Also, export your Zotero collection of eight sources as a Zotero RDF file (be sure to include the notes and files when the option comes up). Email the resulting file to me. Also email your response to the single article as well. This material is all due Tuesday, November 24.
Once I have everyone’s annotated bibliography via Zotero, I will compile all the citations from all the students into one large bibliography, which I will post online, and which we can begin using as a shared resource.
Reflections upon the Zotero Assignment
I have used versions of the above assignment with both undergraduate and graduate students, and I continue to refine it. While most of my revisions have so far focused on tweaking the third tier questions, what seems most promising for the future is making greater use of the final, shared bibliography—that aggregation of twenty-five or so individual student bibliographies. Imagine students compiling a shared bibliography, with annotations, early in the semester. How might the class respond to and build upon such a pool of research as the semester goes on? Even more tantalizing: how might the class’s shared bibliography contribute to the broader community of students and scholars addressing the same research questions? How might students use Zotero to form connections between themselves and other researchers, a pivotal moment in the gradual transition from novice to expert learner, and a step as well in the transition from user of Zotero to critical practitioner of Zotero? These questions and others like them should be in the foreground as we incorporate Zotero and other social media experiences into our pedagogy. Intentional design and reflecting upon the results of that design is essential if, as professors, we also want to become critical practitioners of the tools we use in our teaching.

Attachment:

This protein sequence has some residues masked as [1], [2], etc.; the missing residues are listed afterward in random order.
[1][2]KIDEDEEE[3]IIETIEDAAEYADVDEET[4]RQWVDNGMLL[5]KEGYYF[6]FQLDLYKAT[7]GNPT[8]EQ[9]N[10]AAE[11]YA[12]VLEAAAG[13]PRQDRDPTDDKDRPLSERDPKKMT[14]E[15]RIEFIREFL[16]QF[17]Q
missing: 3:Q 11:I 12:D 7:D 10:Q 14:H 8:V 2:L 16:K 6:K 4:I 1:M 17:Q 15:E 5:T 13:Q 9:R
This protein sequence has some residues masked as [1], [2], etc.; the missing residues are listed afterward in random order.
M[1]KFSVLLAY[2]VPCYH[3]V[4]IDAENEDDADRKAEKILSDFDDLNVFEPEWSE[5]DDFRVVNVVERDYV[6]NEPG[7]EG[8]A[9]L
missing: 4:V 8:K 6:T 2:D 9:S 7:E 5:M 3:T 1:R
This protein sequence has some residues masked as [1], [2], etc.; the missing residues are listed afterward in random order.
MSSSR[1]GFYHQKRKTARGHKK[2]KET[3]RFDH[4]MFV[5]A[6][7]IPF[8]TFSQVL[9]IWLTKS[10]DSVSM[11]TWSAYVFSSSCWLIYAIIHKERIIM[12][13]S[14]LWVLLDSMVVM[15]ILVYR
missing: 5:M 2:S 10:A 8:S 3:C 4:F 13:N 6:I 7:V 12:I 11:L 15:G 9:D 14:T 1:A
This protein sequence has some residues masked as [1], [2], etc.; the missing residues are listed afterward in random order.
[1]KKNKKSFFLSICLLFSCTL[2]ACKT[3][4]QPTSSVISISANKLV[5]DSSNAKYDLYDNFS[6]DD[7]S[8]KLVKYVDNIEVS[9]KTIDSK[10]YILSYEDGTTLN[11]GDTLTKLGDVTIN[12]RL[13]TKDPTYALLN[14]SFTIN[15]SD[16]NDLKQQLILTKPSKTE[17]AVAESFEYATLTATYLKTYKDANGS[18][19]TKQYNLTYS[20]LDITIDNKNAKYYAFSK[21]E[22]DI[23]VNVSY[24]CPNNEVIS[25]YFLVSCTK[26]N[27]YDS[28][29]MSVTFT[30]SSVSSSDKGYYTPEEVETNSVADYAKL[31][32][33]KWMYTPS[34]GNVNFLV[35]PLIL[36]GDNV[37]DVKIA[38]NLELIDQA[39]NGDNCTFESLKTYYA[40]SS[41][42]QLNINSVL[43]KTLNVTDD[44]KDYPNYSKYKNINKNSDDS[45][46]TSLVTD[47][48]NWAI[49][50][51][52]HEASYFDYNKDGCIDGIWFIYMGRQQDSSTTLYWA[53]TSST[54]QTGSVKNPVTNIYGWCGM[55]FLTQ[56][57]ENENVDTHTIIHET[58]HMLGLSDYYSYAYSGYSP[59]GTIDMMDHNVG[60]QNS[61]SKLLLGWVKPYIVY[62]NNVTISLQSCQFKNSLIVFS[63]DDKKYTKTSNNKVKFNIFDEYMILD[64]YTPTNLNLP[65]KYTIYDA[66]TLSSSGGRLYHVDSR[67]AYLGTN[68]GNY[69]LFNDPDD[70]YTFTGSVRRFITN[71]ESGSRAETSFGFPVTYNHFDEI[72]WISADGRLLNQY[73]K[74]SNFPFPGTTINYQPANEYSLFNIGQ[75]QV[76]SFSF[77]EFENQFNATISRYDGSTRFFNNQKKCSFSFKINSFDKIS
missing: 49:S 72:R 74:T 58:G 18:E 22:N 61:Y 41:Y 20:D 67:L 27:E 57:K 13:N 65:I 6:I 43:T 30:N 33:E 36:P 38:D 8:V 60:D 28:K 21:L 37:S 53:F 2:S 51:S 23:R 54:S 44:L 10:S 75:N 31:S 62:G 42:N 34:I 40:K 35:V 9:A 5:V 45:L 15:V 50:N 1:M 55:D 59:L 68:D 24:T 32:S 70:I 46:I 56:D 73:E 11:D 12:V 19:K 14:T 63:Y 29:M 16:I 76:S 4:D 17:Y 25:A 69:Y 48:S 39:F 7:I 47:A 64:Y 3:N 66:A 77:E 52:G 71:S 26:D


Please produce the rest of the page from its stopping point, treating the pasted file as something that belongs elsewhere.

Bransford, John D. et al., Eds. How People Learn: Brain, Mind, Experience, and School. Washington, D.C.: National Academy Press, 1999.
Collins, Allan, John Seely Brown, and Ann Holum. “Cognitive Apprenticeship: Making Thinking Visible.” American Educator 15.3 (1991): 6–11.
Salen, Katie, and Eric Zimmerman. Rules of Play: Game Design Fundamentals. Cambridge: MIT Press, 2004.
Wiggins, Grant, and Jay McTighe. Understanding by Design. Alexandria, VA: Association for Supervision and Curriculum Development, 1998.
 Zotero can be freely downloaded from <http://www.zotero.org/>. While the current version of Zotero is a plug-in for Mozilla’s Firefox browser, a new version called Zotero Everywhere will be a cross-platform standalone application, featuring integration with the other major web browsers, including Chrome and Safari.
 See the following sites for information about these other reference management software packages: EndNote <http://www.endnote.com/>; BibTeX <http://www.bibtex.org/>; and RefWorks <http://www.refworks.com/>.
 For an example of a group bibliography from one of my own classes, imported from Zotero into MIT’s Citeline interface, see <http://www.samplereality.com/gmu/spring2009/660/classbibliography.html>.